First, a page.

Daily Rules, Proposed Rules, and Notices of the Federal Government
The SBA is publishing this notice at least 90 days before the expected refunding date. The SBDCs and their mailing addresses are listed below in the address section. A copy of this notice also is being furnished to the respective State single points of contact designated under the Executive Order. Each SBDC application must be consistent with any area-wide small business assistance plan adopted by a State-authorized agency.
A partnership exists between SBA and an SBDC. SBDCs offer training, counseling and other business development assistance to small businesses. Each SBDC provides services under a negotiated Cooperative Agreement with the SBA. SBDCs operate on the basis of a state plan to provide assistance within a state or geographic area. The initial plan must have the written approval of the Governor. Non-Federal funds must match Federal funds. An SBDC must operate according to law, the Cooperative Agreement, SBA's regulations, the annual Program Announcement, and program guidance.
The SBDC program uses Federal funds to leverage the resources of states, academic institutions and the private sector to:
(a) Strengthen the small business community;
(b) Increase economic growth;
(c) Assist more small businesses; and
(d) Broaden the delivery system to more small businesses.
The lead SBDC operates a statewide or regional network of SBDC service centers. An SBDC must have a full-time Director. SBDCs must use at least 80 percent of the Federal funds to provide services to small businesses. SBDCs use volunteers and other low cost resources as much as possible.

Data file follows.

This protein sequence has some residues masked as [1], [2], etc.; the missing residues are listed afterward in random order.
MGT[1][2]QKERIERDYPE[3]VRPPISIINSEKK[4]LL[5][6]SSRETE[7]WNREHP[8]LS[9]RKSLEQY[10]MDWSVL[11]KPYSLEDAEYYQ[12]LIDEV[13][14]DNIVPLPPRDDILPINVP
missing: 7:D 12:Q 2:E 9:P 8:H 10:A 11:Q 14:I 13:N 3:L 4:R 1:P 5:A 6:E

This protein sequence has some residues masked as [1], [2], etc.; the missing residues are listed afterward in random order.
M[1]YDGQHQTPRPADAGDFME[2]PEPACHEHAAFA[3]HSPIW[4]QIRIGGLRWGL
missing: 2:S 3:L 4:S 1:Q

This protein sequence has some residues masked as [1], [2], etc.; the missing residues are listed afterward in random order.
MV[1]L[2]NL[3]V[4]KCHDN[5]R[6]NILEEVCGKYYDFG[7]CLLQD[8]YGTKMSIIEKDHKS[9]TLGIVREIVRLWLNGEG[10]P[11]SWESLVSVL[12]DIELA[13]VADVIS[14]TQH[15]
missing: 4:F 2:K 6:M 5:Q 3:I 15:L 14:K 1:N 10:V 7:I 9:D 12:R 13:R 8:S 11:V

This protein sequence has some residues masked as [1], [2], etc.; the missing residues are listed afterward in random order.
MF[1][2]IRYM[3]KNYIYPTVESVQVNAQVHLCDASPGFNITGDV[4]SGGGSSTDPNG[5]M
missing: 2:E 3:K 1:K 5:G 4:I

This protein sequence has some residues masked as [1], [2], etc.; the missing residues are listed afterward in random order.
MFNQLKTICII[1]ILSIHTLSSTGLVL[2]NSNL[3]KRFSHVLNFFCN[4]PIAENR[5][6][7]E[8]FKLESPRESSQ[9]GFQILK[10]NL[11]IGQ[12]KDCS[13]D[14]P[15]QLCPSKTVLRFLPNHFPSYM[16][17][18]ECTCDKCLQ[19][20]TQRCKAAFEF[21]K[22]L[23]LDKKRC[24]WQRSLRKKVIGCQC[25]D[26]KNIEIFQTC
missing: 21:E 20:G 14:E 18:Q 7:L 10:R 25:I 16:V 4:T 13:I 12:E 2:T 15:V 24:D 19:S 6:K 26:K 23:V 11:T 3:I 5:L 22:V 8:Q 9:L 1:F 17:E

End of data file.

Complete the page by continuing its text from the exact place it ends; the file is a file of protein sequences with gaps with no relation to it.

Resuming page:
An SBDC must have a full range of business development and technical assistance services in its area of operations, depending upon local needs, SBA priorities and SBDC program objectives. Services include training and counseling to existing and prospective small business owners in management, marketing, finance, operations, planning, taxes, and any other general or technical area of assistance that supports small business growth.
The SBA district office and the SBDC must agree upon the specific mix of services. They should give particular attention to SBA's priority and special emphasis groups, including veterans, women, exporters, the disabled, and minorities.
An SBDC must meet programmatic and financial requirements imposed by statute, regulations or its Cooperative Agreement. The SBDC must:
(a) Locate service centers so that they are as accessible as possible to small businesses;
(b) Open all service centers at least 40 hours per week, or during the normal business hours of its state or academic Host Organization, throughout the year;
(c) Develop working relationships with financial institutions, the investment community, professional associations, private consultants and small business groups; and
(d) Maintain lists of private consultants at each service center.